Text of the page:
Prepping Our Raised Beds for Summer


We’re just beginning this season of flower farming, and we’re already feeling like we’re scrambling a bit to keep up! Before we can get our dahlias planted, it’s time for us to start prepping our raised beds.

If I’m just being totally honest, springtime got the better of us this year.

The challenge for us, now, is trying to make sure we can get back on track for summer!

Can we get our raised beds flipped in time to plant our dahlias? Will we have enough summer flowers to make and sell bouquets? These are the issues we’re tackling in this episode!

So, what happened to cause this upheaval of our schedule, you ask?

First, we had some family stuff to tend to, which is always the priority. Then, Rob caught COVID (again!), which basically took him out of commission for our spring tulip and daffodil harvest.

By myself, I couldn’t manage to both harvest spring and get started on summer crops. Since I developed POTS, my body just won’t put up with that workload. Instead, we share the work around here, with Rob doing the more physical tasks (tilling, moving compost, hauling around heavy stuff), while I do the things that are easier to do while seated (planning crops, starting seeds, tending the baby plants, making bouquets, etc).

Together, we make a great team. But when one of us is inoperative, that’s a big problem. It’s definitely one of the challenges of farming–there are no sick days!

Once Rob recovered, we started hustling to get work done…but then, the heat came on unusually fast for the Pacific Northwest. We went from too cold to plant anything to 90Β°+ in only about 10 days–a major difference from our normal slow springtime warm-up in this part of the country.

Market bouquets for spring with tulips and daffodils

Our Biggest Priority Now? Planting the Dahlias!

Normally, dahlias will go into the ground around Mother’s Day here in the PNW, but that’s not always the case. For comparison, last year we weren’t able to plant our dahlias until the beginning of June because it was still so cold.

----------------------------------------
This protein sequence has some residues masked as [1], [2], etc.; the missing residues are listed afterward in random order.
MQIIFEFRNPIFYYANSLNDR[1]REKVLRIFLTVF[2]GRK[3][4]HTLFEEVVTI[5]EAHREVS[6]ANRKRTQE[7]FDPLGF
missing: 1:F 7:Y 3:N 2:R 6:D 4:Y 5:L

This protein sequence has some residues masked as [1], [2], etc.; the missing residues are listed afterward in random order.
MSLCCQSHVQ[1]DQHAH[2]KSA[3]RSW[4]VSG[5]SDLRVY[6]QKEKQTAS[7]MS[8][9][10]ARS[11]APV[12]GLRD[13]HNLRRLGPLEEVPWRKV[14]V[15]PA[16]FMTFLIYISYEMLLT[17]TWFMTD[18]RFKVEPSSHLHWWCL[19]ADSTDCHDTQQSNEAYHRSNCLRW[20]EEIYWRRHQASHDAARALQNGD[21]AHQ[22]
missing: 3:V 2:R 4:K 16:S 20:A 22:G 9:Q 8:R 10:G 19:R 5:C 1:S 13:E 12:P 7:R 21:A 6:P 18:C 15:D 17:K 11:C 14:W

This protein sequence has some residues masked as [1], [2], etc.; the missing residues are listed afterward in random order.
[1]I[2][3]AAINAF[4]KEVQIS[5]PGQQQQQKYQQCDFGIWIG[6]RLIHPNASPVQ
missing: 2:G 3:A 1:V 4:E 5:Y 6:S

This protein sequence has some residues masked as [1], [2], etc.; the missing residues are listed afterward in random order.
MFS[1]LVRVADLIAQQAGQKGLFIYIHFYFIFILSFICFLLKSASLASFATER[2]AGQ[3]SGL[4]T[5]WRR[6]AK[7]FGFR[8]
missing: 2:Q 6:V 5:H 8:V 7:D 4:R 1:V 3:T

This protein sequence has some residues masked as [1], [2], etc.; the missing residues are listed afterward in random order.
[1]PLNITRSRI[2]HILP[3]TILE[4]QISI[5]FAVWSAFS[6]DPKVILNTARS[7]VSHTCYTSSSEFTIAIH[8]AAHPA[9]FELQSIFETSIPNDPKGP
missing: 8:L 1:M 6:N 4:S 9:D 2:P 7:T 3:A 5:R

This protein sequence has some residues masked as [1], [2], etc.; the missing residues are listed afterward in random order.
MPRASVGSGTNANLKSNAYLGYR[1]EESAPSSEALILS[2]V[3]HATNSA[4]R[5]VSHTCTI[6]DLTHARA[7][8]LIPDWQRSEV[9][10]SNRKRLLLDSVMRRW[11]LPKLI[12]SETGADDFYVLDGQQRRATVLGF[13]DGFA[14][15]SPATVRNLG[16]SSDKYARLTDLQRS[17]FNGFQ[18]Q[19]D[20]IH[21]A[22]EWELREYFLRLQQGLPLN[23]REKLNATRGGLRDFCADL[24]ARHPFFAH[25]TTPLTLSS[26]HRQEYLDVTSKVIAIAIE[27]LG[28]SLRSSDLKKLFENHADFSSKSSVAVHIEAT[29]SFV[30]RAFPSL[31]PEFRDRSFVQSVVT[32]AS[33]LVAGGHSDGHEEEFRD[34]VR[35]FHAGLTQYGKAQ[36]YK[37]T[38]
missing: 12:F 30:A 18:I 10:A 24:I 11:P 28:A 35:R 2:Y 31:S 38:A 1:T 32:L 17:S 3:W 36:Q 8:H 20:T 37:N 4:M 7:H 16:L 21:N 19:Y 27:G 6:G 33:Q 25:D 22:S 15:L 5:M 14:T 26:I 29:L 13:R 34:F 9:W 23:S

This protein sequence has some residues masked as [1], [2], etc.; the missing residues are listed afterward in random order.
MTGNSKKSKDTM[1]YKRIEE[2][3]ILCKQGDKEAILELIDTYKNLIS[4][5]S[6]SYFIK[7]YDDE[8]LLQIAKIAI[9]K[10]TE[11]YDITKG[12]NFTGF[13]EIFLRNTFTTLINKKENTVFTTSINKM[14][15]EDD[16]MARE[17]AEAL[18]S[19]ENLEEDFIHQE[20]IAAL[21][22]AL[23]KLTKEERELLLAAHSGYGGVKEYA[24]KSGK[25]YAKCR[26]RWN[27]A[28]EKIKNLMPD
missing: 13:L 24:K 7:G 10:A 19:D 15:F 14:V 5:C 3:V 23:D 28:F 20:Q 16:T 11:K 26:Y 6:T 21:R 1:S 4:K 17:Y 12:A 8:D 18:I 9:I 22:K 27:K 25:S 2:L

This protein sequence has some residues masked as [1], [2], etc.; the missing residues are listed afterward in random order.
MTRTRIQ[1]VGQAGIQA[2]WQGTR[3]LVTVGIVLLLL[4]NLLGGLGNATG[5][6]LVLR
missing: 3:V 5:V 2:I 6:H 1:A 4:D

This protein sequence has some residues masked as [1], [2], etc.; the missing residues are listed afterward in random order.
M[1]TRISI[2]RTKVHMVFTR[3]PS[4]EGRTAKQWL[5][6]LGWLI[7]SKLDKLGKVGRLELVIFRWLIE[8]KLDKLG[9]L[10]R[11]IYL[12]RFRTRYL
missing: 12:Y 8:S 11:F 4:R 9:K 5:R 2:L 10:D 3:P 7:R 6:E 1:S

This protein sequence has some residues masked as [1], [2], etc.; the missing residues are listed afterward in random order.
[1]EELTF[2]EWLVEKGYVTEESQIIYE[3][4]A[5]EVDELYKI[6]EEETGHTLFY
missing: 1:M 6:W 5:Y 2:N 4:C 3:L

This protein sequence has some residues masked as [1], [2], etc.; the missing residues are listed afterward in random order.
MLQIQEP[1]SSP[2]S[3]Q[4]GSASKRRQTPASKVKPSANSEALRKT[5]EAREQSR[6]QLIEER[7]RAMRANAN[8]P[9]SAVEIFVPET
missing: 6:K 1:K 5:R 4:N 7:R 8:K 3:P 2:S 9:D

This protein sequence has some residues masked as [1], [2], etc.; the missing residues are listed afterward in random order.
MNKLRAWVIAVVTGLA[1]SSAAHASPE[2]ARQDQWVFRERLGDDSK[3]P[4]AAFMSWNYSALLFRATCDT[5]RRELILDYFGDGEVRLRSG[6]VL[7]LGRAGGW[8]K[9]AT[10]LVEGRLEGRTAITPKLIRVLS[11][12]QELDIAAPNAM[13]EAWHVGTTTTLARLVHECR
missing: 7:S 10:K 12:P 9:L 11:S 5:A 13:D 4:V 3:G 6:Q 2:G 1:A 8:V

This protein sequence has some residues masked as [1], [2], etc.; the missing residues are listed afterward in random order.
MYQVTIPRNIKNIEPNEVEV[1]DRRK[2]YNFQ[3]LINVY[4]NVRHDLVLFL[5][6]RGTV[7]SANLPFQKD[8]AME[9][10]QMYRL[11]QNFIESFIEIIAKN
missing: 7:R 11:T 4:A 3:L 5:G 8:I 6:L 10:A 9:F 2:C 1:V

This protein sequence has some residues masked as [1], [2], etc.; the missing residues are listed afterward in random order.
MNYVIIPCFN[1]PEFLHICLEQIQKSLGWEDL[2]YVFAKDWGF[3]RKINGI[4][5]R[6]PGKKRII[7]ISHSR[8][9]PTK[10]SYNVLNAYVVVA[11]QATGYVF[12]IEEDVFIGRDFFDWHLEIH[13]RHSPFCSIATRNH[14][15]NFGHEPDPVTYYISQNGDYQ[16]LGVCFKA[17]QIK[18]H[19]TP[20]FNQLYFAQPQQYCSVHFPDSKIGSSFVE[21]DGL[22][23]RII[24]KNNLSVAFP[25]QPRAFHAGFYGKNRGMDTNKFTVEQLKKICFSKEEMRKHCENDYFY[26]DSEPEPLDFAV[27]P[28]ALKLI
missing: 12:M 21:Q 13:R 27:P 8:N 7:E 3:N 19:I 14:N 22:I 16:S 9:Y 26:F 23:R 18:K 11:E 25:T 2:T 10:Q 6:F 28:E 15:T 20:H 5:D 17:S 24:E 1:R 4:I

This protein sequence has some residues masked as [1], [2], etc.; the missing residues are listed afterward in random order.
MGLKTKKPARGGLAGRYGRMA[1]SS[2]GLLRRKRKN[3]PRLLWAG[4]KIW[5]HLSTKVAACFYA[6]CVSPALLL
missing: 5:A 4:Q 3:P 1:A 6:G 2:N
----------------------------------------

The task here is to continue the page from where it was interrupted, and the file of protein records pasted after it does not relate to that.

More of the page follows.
What matters is that the soil temperature is about 60Β° before you plant your tubers. And for us, that tends to happen right around the middle of May. But again…not always.

Save on Seeds

This year, we had record high heat at the beginning of May! Technically, we could have planted our dahlias much earlier than normal, but since we were still getting caught up from the springtime shenanigans, the raised beds simply weren’t ready.

That high heat also took out a lot of our spring crops like ranunculus and anemones before they even had a chance to put on a full show. We did get some absolutely gorgeous blooms, but we should have had several more harvests if the heat hadn’t ended their production.

{Related: Spring Blooms in the Living Room}

Growing Dahlias in Raised Beds: An Experiment

Our raised beds are an experiment for us this year. We have previously only grown field-planted dahlias (i.e. directly in the ground).

There are advantages and disadvantages to both methods which I’ll cover in a separate blog post because there’s a lot more to talk about on that front.

But the main point here is that we built some raised beds to try out this method, but still needed to flip them from our spring and veggie crops.

{Related: How We Created a New Landscaping Bed}

Kale seedlings planted in raised beds
Kale starts after transplanting to our raised beds.

We pulled out all of the remaining spring blooms, harvested all of the veggies, and cleaned up all of the debris.

The beds were also in need of some reinforcements before we can think about planting them with our dahlias for summer. Because these beds were built as an experiment, we didn’t invest a whole lot into the lumber and building supplies.

Goodness knows, the price of lumber is crazy right now!

The beds ended up taking a bit of a beating because we had a whole lot of snow over the winter, so we needed to do a little retrofitting before anything else could happen.

We started by reinforcing the sides where bowing had occurred. Then we added T-posts which we’ll later use to corral our dahlias and prevent them from falling over when the blooms get heavy.

Finally, we topped each bed with 2-3″ of composted mulch mixed with sand. This mixture has worked well for us because the sand helps with drainage here in the soggy state of Washington.

It’s tough to tell whether I was harvesting broccoli, or just snacking my way through the raised beds! πŸ˜‚

Next Step: Planting Dahlias

After getting the raised beds prepped, they were officially ready to be planted with our dahlias. This is our favorite and most exciting time of the year!

Without a doubt, feeling like you’re behind and trying to catch up is a stressful experience. So far, it seems like we feel that way in every season of farming, and it doesn’t seem to matter how much we plan ahead or how hard we work.

I’m beginning to get a grasp on the idea that it’s just part of the way this work feels. Mother Nature waits for no one, and she doesn’t share her calendar with us either. We just do the best we can every day.

Some days we’ll feel like we’re on top of our tasks, and some days we’ll feel like we’re drowning.

But, as long as we keep showing up and doing the work, I think we’re on the right track.

If you haven’t already, be sure to subscribe to our YouTube channel–we’ll be sharing all of the dahlia varieties we’re planting for the year, and bringing you along for planting time, too!

We’re so excited to be kicking off the season and can’t wait to see what lies ahead. This is a thrilling adventure that we’re on, and we’re grateful to have your company for the journey!

Ready to dig in and grow something beautiful?

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